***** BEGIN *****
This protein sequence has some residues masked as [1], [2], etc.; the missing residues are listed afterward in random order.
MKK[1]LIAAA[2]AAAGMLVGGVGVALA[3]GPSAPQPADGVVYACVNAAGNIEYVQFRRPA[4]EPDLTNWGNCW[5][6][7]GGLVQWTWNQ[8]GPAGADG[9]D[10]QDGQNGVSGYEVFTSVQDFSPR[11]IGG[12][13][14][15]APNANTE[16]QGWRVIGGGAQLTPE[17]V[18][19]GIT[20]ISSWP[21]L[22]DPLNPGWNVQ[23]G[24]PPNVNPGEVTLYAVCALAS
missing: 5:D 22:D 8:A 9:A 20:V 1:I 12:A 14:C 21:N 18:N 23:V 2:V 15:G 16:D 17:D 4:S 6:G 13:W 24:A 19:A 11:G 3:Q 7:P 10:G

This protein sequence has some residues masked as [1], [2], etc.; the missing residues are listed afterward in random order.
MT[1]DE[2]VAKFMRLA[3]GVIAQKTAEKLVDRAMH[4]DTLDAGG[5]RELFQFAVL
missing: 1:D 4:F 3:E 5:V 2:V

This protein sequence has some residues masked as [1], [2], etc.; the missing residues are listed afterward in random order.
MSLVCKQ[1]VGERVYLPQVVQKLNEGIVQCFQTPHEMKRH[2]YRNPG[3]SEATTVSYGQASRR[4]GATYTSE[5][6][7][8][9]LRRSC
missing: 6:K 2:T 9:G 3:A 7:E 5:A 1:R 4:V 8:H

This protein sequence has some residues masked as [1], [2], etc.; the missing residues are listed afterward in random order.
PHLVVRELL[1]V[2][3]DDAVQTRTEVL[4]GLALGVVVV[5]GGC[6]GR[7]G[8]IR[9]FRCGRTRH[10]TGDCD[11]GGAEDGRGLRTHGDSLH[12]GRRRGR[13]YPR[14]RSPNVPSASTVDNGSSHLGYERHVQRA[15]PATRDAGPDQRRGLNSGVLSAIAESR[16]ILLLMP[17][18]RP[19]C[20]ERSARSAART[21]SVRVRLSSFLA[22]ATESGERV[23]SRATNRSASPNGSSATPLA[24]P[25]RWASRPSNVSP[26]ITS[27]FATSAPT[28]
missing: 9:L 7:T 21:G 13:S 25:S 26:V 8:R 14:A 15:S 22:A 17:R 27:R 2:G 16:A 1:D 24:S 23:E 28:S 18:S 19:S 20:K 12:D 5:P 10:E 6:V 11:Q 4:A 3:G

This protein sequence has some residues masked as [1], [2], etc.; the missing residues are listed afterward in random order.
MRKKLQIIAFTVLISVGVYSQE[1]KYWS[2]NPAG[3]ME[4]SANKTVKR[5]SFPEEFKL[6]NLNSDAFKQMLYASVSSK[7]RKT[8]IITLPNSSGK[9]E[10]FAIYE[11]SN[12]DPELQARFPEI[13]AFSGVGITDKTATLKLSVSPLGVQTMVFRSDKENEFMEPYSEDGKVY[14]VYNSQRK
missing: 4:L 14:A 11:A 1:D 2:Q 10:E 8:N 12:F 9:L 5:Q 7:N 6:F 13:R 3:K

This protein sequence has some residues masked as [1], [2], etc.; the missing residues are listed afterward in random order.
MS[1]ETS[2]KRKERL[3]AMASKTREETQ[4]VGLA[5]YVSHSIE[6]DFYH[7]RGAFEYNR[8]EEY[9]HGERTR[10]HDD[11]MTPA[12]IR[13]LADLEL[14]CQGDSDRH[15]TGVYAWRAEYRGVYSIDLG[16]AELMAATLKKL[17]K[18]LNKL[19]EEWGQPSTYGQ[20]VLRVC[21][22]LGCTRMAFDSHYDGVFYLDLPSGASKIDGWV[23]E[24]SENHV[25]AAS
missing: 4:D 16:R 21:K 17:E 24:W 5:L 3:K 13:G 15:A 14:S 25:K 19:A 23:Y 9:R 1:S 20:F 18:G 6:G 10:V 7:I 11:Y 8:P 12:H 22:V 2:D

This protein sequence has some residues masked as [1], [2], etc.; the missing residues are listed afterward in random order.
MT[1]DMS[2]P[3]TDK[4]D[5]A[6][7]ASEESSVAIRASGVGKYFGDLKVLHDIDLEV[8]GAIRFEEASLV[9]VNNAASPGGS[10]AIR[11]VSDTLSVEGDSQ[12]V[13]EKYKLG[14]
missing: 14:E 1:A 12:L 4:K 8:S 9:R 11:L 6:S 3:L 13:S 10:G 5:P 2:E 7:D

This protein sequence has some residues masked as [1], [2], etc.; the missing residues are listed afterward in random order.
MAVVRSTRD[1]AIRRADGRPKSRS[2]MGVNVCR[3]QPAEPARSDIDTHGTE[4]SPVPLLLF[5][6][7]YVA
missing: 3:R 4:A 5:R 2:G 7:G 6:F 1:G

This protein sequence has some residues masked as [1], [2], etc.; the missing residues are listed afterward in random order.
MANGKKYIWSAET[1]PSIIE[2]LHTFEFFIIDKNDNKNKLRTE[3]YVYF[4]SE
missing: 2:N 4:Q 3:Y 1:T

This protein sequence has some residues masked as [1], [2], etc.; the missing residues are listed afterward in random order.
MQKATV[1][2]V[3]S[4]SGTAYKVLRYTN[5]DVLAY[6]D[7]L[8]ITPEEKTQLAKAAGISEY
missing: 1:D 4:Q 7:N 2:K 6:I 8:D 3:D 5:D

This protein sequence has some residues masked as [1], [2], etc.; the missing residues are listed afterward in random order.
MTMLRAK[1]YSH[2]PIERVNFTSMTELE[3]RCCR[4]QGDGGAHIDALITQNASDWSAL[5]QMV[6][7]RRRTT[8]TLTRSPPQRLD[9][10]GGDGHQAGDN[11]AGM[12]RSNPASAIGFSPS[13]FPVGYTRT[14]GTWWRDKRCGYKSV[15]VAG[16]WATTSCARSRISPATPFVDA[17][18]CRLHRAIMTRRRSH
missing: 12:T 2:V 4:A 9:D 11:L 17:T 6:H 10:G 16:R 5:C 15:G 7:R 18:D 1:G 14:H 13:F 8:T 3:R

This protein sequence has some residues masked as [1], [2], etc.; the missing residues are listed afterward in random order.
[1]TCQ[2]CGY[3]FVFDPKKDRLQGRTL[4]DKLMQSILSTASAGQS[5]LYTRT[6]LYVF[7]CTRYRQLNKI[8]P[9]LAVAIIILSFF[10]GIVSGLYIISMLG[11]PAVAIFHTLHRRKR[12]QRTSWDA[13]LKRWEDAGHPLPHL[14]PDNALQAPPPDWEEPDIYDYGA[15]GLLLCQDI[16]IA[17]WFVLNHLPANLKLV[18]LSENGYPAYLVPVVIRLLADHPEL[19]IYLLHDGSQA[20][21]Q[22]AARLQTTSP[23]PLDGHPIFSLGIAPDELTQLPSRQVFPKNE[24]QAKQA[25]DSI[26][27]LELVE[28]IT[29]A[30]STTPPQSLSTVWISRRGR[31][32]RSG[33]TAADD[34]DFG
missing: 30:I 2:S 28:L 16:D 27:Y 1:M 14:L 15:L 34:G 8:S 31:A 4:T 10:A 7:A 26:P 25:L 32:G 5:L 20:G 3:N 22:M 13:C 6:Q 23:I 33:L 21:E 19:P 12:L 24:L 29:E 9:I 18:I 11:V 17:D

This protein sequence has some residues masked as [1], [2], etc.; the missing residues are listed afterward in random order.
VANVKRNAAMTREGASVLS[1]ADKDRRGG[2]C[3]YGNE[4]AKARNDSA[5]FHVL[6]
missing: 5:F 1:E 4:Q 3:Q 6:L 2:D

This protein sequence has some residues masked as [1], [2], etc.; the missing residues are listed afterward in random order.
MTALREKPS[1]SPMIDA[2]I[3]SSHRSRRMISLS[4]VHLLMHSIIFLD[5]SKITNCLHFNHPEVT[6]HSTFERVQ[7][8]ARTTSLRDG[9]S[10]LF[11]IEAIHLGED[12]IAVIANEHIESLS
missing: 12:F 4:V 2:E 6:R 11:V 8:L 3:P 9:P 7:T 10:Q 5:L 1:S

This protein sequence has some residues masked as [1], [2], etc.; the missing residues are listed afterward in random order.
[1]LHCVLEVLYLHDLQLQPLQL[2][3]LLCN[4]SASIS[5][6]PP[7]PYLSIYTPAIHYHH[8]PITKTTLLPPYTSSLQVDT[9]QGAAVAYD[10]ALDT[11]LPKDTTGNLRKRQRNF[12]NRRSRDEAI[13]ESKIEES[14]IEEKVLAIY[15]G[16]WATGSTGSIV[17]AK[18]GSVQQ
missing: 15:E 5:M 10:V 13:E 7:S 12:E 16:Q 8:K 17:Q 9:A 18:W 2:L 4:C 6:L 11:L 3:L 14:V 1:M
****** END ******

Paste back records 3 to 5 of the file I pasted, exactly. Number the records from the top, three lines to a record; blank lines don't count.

This protein sequence has some residues masked as [1], [2], etc.; the missing residues are listed afterward in random order.
MSLVCKQ[1]VGERVYLPQVVQKLNEGIVQCFQTPHEMKRH[2]YRNPG[3]SEATTVSYGQASRR[4]GATYTSE[5][6][7][8][9]LRRSC
missing: 6:K 2:T 9:G 3:A 7:E 5:A 1:R 4:V 8:H

This protein sequence has some residues masked as [1], [2], etc.; the missing residues are listed afterward in random order.
PHLVVRELL[1]V[2][3]DDAVQTRTEVL[4]GLALGVVVV[5]GGC[6]GR[7]G[8]IR[9]FRCGRTRH[10]TGDCD[11]GGAEDGRGLRTHGDSLH[12]GRRRGR[13]YPR[14]RSPNVPSASTVDNGSSHLGYERHVQRA[15]PATRDAGPDQRRGLNSGVLSAIAESR[16]ILLLMP[17][18]RP[19]C[20]ERSARSAART[21]SVRVRLSSFLA[22]ATESGERV[23]SRATNRSASPNGSSATPLA[24]P[25]RWASRPSNVSP[26]ITS[27]FATSAPT[28]
missing: 9:L 7:T 21:G 13:S 25:S 26:V 8:R 14:A 15:S 22:A 17:R 27:R 2:G 16:A 1:D 24:S 23:E 28:S 18:S 19:S 20:K 12:D 5:P 10:E 6:V 11:Q 4:A 3:G

This protein sequence has some residues masked as [1], [2], etc.; the missing residues are listed afterward in random order.
MRKKLQIIAFTVLISVGVYSQE[1]KYWS[2]NPAG[3]ME[4]SANKTVKR[5]SFPEEFKL[6]NLNSDAFKQMLYASVSSK[7]RKT[8]IITLPNSSGK[9]E[10]FAIYE[11]SN[12]DPELQARFPEI[13]AFSGVGITDKTATLKLSVSPLGVQTMVFRSDKENEFMEPYSEDGKVY[14]VYNSQRK
missing: 4:L 14:A 11:A 1:D 2:Q 10:E 8:N 12:F 9:L 5:Q 7:N 6:F 13:R 3:K